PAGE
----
• Disclosure of vulnerabilities and exploits identified by the manufacturer of cyber devices.
  • Manufacturer procedures for executing disclosures of identified vulnerabilities and exploits.

The plans mandated by section 524B(b)(1) of the FD&C Act should outline the timeline, along with justifications, for developing and releasing necessary updates and patches:

  • Section 524B(b)(2)(A) of the FD&C Act mandates that medical device manufacturers provide updates and patches for known unacceptable vulnerabilities on a reasonably justified regular basis.
  • Section 524B(b)(2)(B) of the FD&C Act requires manufacturers of cyber devices to promptly provide updates and patches to the device and related systems to address critical vulnerabilities that could pose uncontrolled risks.

Also, it is recommended that medical device manufacturers anticipate and incorporate appropriate updates to these plans and the processes and procedures discussed in section II.C.2 below as new information emerges. This includes new risks, threats, vulnerabilities, assets, or adverse impacts discovered throughout the product lifecycle.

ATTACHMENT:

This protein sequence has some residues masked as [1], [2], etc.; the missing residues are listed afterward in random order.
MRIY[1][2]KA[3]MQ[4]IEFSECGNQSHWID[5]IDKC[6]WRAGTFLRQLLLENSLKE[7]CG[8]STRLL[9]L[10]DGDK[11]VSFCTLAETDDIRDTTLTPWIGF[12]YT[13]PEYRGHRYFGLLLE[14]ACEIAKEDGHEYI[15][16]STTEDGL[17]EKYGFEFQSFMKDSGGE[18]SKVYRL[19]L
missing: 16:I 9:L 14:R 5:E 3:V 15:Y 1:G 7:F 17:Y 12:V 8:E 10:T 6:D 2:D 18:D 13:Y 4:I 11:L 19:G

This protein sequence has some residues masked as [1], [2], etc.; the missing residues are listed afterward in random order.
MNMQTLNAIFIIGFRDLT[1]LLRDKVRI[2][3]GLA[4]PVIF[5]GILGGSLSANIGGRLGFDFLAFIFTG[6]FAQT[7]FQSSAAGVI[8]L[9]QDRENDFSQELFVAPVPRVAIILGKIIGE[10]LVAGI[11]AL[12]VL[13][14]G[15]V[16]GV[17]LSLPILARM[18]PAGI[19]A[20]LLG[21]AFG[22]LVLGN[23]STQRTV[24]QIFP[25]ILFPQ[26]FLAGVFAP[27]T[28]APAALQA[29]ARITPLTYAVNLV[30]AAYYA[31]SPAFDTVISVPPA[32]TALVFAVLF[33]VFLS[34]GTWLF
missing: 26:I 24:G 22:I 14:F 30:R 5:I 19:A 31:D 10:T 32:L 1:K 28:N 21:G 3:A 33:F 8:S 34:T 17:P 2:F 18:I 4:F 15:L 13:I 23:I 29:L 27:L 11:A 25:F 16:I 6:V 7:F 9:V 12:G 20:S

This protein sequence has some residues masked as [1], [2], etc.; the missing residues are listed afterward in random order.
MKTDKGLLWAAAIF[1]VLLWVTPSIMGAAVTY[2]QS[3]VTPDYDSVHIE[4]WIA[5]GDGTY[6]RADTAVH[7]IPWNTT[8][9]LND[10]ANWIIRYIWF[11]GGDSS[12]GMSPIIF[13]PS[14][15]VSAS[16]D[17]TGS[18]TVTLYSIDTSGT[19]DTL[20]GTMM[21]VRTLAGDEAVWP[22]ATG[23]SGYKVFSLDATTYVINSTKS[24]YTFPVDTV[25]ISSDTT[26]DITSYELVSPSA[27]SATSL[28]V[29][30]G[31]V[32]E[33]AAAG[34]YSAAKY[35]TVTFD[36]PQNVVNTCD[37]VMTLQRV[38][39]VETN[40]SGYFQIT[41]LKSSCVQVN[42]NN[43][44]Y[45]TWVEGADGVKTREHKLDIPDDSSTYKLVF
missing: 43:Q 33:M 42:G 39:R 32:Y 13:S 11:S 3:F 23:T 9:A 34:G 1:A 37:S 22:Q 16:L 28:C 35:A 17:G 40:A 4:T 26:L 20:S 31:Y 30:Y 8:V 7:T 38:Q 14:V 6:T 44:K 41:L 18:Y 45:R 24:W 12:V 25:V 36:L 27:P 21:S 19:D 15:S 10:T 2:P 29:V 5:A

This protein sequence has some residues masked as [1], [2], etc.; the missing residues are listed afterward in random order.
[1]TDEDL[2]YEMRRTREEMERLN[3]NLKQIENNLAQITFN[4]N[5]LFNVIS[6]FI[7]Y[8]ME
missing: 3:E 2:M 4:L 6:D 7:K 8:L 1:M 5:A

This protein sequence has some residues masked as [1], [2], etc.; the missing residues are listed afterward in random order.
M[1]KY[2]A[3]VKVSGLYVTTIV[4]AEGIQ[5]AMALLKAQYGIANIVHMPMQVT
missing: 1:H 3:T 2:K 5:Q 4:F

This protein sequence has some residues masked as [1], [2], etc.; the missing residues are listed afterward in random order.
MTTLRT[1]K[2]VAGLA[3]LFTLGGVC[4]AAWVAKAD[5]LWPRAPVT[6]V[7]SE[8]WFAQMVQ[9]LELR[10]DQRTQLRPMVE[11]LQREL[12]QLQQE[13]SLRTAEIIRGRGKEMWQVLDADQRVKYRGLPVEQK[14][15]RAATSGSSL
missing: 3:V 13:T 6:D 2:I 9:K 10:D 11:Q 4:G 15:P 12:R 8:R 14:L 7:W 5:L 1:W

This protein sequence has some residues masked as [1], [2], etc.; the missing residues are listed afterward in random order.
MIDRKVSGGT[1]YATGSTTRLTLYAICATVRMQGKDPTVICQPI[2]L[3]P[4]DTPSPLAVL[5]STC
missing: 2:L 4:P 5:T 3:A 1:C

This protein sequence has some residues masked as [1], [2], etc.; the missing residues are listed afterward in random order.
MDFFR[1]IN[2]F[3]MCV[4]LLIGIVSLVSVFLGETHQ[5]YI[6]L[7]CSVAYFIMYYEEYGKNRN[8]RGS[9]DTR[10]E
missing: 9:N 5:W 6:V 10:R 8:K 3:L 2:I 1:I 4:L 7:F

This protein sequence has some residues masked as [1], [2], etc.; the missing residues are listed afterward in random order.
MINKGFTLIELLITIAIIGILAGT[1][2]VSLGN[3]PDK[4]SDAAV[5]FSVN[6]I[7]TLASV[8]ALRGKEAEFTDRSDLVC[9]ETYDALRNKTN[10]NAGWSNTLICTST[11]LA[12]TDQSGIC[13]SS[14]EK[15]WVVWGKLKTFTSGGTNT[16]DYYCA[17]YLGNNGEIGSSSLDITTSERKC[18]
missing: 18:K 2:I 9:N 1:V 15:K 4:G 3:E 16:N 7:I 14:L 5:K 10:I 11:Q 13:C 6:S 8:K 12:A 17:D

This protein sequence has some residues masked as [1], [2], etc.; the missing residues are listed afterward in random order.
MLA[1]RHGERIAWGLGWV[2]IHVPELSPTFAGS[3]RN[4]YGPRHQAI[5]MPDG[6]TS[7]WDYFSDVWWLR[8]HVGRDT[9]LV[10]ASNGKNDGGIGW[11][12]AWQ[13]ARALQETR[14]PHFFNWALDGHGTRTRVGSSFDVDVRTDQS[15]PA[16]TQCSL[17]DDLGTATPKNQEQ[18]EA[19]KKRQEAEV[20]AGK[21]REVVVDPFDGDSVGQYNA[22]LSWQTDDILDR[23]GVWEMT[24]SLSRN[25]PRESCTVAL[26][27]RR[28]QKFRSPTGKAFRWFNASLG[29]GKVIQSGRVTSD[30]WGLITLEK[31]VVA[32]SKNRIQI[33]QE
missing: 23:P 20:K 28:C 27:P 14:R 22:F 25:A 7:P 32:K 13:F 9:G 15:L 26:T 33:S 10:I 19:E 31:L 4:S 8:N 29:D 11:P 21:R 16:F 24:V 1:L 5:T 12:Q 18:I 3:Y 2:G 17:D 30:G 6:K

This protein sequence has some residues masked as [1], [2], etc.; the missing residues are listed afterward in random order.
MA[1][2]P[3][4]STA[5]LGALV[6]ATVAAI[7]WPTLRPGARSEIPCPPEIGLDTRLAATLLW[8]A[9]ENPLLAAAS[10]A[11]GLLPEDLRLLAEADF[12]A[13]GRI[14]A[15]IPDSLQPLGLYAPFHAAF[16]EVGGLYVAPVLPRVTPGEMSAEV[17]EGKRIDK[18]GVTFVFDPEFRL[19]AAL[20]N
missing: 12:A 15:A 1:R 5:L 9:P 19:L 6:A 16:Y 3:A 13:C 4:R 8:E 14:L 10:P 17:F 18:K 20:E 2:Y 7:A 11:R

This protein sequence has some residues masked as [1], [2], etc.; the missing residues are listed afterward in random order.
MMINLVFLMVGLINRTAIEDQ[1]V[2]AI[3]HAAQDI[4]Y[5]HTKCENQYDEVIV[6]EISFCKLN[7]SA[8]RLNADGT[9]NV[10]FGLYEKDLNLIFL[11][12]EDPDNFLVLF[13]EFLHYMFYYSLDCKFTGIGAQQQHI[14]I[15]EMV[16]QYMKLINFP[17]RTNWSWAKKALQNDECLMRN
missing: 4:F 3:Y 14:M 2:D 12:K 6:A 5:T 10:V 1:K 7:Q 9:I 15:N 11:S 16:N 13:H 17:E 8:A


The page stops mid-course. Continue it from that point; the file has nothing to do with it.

To facilitate such efforts, manufacturers should develop or revise relevant documentation (e.g., threat modeling) and maintain it throughout the device lifecycle. This approach enables manufacturers to identify vulnerability impacts after a device is released promptly. It may aid in meeting the patching requirements outlined in section 524B(b)(2)(A)-(B) of the FD&C Act.

Additonally, manufacturer procedures for disclosing vulnerabilities and exploits should encompass informing device users, customers, patients, and other relevant healthcare stakeholders.

The required plans, as well as the processes and procedures outlined in section II.C.2 below, should also, where applicable, consider any disparities in risk management for fielded devices. This includes differences between devices currently on the market and those no longer marketed but still in use. For instance, if an update isn't automatically applied to all fielded devices, there may be varying risk profiles due to different software configurations. Vulnerabilities should be evaluated to determine any differing impacts across all fielded versions to assess patient risks accurately.

Design, Develop, and Maintain Processes and Procedures to Provide Cybersecurity Assurance (Section 524B(b)(2))

Manufacturers must establish and uphold processes and procedures to ensure the medical device's cybersecurity and related systems, as per section 524B(b)(2) of the FD&C Act. This includes controlling manufacturer elements like other devices, updating servers, and connecting healthcare networks. The documentation recommendations provided in the Premarket Cybersecurity Guidance should be utilized to demonstrate compliance with this requirement.